Metastases in the bone marrow (BM) are grim prognostic factors in patients with neuroblastoma (NB). In spite of extensive analysis of primary tumor cells from high- and low-risk NB patients, a characterization of freshly isolated BM-infiltrating metastatic NB cells is still lacking. Our aim was to identify proteins specifically expressed by metastatic NB cells, that may be relevant for prognostic and therapeutic purposes. Sixty-six Italian children over 18 months of age, diagnosed with stage 4 NB, were included in the study. Metastatic NB cells were freshly isolated from patients' BM by positive immunomagnetic bead manipulation using anti-GD2 monoclonal antibody. Gene expression profiles were compared with those obtained from archived NB primary tumors from patients with 5y-follow-up. After validation by RT-qPCR, expression/secretion of the proteins encoded by the up-regulated genes in the BM-infiltrating NB cells was evaluated by flow cytometry and ELISA. Compared to primary tumor cells, BM-infiltrating NB cells down-modulated the expression of CX3CL1, AGT, ATP1A2 mRNAs, whereas they up-regulated several genes commonly expressed by various lineages of BM resident cells. BM-infiltrating NB cells expressed indeed the proteins encoded by the top-ranked genes, S100A8 and A9 (calprotectin), CD177 and CD3, and secreted the CXCL7 chemokine. BM-infiltrating NB cells also expressed CD271 and HLA-G. We have identified proteins specifically expressed by BM-infiltrating NB cells. Among them, calprotectin, a potent inflammatory protein, and HLA-G, endowed with tolerogenic properties facilitating tumor escape from host immune response, may represent novel biomarkers and/or targets for therapeutic intervention in high-risk NB patients.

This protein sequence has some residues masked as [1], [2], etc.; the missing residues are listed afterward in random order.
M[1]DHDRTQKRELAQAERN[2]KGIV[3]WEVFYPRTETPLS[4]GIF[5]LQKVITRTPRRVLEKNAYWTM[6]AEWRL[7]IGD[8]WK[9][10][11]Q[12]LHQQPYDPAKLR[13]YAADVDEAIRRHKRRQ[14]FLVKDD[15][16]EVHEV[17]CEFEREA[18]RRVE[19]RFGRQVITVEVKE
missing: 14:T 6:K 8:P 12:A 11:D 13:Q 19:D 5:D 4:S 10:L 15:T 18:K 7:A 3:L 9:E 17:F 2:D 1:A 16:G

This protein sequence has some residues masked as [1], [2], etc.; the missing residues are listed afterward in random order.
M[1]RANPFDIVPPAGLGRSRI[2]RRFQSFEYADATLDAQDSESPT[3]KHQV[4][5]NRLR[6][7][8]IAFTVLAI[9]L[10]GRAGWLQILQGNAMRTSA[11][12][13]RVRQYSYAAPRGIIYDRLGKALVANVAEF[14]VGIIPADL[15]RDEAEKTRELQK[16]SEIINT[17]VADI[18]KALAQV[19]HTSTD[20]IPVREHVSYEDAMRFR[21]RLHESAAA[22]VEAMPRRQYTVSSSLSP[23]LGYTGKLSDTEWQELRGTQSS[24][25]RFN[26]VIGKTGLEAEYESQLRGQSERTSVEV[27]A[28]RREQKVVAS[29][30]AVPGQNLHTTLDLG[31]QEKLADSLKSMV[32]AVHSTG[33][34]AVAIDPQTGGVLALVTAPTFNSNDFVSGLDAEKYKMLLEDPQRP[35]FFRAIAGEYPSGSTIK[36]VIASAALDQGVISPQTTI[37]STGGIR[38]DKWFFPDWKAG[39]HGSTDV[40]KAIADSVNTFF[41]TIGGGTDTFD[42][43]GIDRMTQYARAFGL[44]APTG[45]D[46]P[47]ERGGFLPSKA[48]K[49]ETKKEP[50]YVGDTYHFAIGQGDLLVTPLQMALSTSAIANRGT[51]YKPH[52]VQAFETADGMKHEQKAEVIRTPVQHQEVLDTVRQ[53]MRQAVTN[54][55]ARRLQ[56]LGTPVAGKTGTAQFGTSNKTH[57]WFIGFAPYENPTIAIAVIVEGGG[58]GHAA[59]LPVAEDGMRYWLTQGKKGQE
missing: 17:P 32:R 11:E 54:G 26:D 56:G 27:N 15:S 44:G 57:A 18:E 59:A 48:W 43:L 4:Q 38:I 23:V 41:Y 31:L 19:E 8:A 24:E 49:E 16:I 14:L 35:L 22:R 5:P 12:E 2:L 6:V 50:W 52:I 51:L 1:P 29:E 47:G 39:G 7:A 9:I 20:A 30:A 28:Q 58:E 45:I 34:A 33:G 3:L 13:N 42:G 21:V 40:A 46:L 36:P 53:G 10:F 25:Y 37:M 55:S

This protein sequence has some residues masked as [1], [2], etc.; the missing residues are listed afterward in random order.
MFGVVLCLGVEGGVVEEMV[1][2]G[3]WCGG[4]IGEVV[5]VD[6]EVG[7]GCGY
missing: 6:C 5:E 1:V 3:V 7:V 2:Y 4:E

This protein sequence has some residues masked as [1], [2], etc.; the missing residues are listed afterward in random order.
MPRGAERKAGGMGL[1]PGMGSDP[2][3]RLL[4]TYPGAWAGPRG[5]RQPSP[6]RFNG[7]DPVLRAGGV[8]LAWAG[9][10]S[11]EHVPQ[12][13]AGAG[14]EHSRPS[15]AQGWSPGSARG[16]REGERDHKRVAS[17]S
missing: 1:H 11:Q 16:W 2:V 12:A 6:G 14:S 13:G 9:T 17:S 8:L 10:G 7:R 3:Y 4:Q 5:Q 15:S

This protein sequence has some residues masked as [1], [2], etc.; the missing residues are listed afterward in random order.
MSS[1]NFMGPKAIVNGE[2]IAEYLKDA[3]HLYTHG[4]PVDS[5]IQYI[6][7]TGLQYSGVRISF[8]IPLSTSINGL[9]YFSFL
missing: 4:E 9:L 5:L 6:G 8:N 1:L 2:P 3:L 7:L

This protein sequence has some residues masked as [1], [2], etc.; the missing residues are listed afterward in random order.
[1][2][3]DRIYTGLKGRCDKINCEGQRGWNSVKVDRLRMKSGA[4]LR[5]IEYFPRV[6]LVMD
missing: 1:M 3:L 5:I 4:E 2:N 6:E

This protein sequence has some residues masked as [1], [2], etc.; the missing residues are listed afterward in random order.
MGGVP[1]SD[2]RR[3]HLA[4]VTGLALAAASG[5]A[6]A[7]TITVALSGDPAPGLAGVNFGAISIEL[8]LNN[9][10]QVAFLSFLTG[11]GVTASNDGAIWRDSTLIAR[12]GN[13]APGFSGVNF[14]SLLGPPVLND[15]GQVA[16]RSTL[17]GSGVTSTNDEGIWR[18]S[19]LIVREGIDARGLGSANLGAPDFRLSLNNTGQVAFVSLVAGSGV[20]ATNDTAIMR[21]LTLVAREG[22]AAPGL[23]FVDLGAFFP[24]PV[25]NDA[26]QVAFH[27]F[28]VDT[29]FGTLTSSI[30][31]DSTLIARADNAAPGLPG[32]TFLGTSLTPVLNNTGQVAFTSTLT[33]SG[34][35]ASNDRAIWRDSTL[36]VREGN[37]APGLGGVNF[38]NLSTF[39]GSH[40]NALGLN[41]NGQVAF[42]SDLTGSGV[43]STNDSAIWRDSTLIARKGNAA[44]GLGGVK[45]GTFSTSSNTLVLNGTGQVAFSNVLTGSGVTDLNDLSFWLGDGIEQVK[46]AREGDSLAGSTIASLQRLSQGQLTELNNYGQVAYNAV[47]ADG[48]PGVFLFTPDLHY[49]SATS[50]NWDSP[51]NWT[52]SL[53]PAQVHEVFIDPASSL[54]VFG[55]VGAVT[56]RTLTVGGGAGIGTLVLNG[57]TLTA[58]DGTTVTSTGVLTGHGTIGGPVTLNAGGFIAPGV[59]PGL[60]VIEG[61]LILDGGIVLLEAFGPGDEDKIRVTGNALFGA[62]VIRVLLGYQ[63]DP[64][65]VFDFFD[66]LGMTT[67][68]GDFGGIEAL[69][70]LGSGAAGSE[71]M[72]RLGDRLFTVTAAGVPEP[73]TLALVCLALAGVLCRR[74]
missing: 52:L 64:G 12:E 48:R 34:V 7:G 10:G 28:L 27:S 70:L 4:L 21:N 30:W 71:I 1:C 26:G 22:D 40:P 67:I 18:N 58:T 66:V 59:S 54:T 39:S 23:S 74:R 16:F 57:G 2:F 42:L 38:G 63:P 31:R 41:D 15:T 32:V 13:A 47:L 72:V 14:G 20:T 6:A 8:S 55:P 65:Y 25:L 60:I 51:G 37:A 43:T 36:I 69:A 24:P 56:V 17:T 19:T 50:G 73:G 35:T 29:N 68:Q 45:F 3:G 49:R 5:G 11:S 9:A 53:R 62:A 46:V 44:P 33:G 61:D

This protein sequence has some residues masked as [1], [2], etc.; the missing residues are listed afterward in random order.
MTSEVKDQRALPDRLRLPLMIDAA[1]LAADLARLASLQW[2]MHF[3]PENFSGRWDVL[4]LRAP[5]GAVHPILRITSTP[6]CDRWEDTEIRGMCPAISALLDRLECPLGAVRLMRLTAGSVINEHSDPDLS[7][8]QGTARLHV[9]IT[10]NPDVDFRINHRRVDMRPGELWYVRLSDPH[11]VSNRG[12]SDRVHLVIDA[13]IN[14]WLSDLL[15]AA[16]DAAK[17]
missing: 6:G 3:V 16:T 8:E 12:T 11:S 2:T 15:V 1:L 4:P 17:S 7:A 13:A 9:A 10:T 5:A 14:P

doi:10.1371/journal.pone.0029922
PMCID: PMC3253802  PMID: 22253825
4.  Chromosomal aberrations and aneuploidy in oral potentially malignant lesions: distinctive features for tongue 
BMC Cancer  2011;11:445.
Background
The mucosae of the oral cavity are different at the histological level but appear all equally exposed to common genotoxic agents. As a result of this exposure, changes in the mucosal epithelia may develop giving rise to Oral Potentially Malignant Lesions (OPMLs), which with time may in turn progress to Oral Squamous Cell Carcinomas (OSCCs). Therefore, much effort should be devoted to identify features able to predict the likeliness of progression associated with an OPML. Such features may be helpful in assisting the clinician to establish both appropriate therapies and follow-up schedules. Here, we report a pilot study that compared the occurrence of DNA aneuploidy and chromosomal copy number aberrations (CNAs) in the OPMLs from different oral anatomical subsites.
Methods
Samples from histologically diagnosed OPMLs were processed for high resolution DNA flow cytometry (hr DNA-FCM) in order to determine the relative DNA content expressed by the DNA index (DI). Additionally, array-Comparative Genomic Hybridization (a-CGH) analysis was performed on DNA obtained from diploid nuclei suspensions directly. When aneuploid nuclei were detected, these were physically separated from diploid nuclei on the base of their DI values by means of a DNA-FCM-Sorter in order to improve the a-CGH analysis.
Results
Tongue OPMLs were more frequently associated with DNA aneuploidy and CNAs than OPMLs arising from all the other mucosal subsites.
Conclusions
We suggest that the follow-up and the management of the patients with tongue OPMLs should receive a distinctive special attention. Clearly, this hypothesis should be validated in a prospective clinical study.
doi:10.1186/1471-2407-11-445
PMCID: PMC3229618  PMID: 21995418
5.  Outcome Prediction of Children with Neuroblastoma using a Multigene Expression Signature, a Retrospective SIOPEN/COG/GPOH Study 
The lancet oncology  2009;10(7):663-671.
BACKGROUND